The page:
9 responsive design mistakes you don’t want to make

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As per UX Design Trends 2015 & 2016, responsive Web design has become an essential factor for website design in the industries to support multiple screen sizes and devices but not every responsive site is made similarly.

Whether you’re creating a small company website or an eCommerce program, let’s know about common mistakes to avoid while working on your next responsive Web design project.




1.    Focusing on Devices Instead of Screens
According to information provided by Open Signal, at present, there are  24,093 various Android devices on the grocery store, increased from 18,796 just last year (and this is without counting iOS and other devices). This incredible diversity makes it unacceptable to target each device. Instead, you must focus on the screen’s size.


General device classifications such as:

  •  Wearables
  •  Phones
  • Tablets
  • Desktops

Alternatively, you should design website for screen sizes given below

  • Small screens
  • Mid-range
  • Large
  • Extra-large

Using a screen size instead of device classification for a responsive design is crucial as different devices are being crawled slowly outside of their categories. You give the sack no longer lump all phones into one category because of the wildly disparate sizes of their covers. There are many phones available now that are larger than some of the smallest tablets as well as computer screens.
The device classification itself is no longer a clear indication of the size of the display, and that’s the reason the device size cannot be the only criteria when developing the responsive website and their standards.


2.     Using the Only Device Sizes as Breakpoints
As new devices reach to the market, New Display sizes will inevitably introduce themselves into the design landscape.
If you just practice the current device sizes as breakpoints, your website will feel strained on these newly introduced screens. To take on this challenge, you can use a method I call “building to the blueprint, not the device.”

  • Begin with the Mobile First approach and develop your website with the smallest screen that’s relevant to your users. In most instances, a phone will be the smallest relevant screen size. The iPhone’s screen resolution (in portrait mode) is 320 pixels wide.
  • If wearable devices are significant to you, and so you will require studying micro-screens with even smaller settlements. The Apple Watch has a breadth of 272 pixels, which is the smallest smartwatch outside of the Pebble Time (144 pixels wide). If you desire to fit these micro-screens, designing for 272 pixels and above will have you pretty much covered.
  • At one time, you build your small screen layout, slowly scale your screen size bigger.
  • As your design starts to feel stressed, add media queries to produce any necessary layout changes so that your design is easy and works well every step of the path
  • Persist in this procedure until you get to the largest screen sizes you are aiming for. A maximum screen size of 2000 pixels wide will cover all but the maximum displays available today. According to W3Schools, 99 percent of visitors have solutions that come under 2000 pixel size.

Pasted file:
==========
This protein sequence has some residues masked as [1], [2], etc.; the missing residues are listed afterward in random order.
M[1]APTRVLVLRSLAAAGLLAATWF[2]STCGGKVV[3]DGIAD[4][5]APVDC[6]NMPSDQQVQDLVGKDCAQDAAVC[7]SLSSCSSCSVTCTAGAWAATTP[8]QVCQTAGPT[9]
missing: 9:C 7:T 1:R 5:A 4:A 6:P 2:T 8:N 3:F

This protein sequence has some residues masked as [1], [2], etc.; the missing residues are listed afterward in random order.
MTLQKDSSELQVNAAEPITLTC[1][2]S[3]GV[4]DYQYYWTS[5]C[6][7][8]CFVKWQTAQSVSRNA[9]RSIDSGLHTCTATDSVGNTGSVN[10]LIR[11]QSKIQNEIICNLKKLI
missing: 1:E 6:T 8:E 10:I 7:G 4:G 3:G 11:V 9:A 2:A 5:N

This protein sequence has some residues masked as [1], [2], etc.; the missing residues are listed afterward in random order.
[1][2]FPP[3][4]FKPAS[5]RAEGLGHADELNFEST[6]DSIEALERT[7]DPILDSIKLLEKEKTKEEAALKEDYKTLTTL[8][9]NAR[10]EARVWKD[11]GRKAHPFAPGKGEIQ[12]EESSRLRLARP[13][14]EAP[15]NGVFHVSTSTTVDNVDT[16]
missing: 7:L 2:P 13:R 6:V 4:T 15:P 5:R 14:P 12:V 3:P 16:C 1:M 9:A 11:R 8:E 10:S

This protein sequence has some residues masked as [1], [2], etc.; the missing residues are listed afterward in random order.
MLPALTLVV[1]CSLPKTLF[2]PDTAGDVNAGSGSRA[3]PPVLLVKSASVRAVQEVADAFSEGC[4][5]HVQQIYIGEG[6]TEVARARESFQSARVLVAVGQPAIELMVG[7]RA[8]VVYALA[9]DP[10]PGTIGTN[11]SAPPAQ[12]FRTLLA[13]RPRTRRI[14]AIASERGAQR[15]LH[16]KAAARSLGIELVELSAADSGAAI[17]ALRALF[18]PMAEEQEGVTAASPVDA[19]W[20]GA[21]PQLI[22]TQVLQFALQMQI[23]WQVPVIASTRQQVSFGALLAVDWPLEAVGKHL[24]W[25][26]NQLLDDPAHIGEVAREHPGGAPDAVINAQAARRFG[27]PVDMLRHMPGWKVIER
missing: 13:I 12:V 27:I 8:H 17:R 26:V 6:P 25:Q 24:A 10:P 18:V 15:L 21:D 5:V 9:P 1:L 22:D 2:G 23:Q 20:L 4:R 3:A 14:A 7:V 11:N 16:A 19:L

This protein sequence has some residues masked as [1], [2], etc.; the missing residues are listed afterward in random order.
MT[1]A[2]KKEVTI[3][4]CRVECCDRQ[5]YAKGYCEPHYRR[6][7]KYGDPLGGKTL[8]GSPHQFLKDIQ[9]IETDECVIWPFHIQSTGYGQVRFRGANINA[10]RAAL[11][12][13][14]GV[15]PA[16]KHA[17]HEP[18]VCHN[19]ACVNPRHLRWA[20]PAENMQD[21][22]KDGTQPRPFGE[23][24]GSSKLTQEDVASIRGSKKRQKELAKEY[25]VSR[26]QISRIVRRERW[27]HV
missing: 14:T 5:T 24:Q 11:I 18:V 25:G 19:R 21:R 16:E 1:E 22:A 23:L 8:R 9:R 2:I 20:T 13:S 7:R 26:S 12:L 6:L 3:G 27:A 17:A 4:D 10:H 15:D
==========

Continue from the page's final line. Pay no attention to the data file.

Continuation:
• Persist in this procedure until you get to the largest screen sizes you are aiming for. A maximum screen size of 2000 pixels wide will cover all but the maximum displays available today. According to W3Schools, 99 percent of visitors have solutions that come under 2000 pixel size.

You create a web design that scales to all screen sizes available today and also upcoming devices in future.


3.    Only Thinking Small
Despite the significance of small screens, responsive design is not just about mobile devices. An expert designer considers both big and small screen sizes with their layouts.
Mobile Internet usage has been increasing for years. Now Only 42% of traffic comes from desktop visitors. A designer who only consider small screens with their responsive website is missing the great picture.

  • Give the same level of attention larger screens as you give small screens.
  • Don’t act only to scale your design “fits” on those large screens. Take full benefit of the extra space you have available to you.
  • Make a content hierarchy to demonstrate the key content or feature content in your design and make sure that they are set properly in widescreen layout.
  • Make sure that images do not lose quality on the largest sized screens.
  • Consider line lengths as your design scales larger. Line lengths between 45 and 75 characters are optimal. You can use a bookmarklet from Chris Coyer to test your design’s line lengths.
  • Don’t scale font sizes too large, even if you have space to do so. Too Large Fonts take up significant horizontal space, which can drive readers to slow down or skip ahead in the content. Take the usability tests using these large screens to hold in for readability.

4.    Hiding Content
Earlier, Designers used to hide some content in mobile devices considering the fact that visitors are in the hurry on mobile devices, and they will not read the full content. Content like contact information and directions were prioritized while other content was hidden on those mobile versions. But later This creates a problem for anyone who wants access to all the same content found on the desktop site.

Don’t hide the content on the mobile device. Keep the same content as Desktop devices.

According to Recent surveys, “rushed mobile visitor” scenario is a myth. In fact, a recent report by InMobi found that “61% of mobile Internet users are on their device while viewing TV.”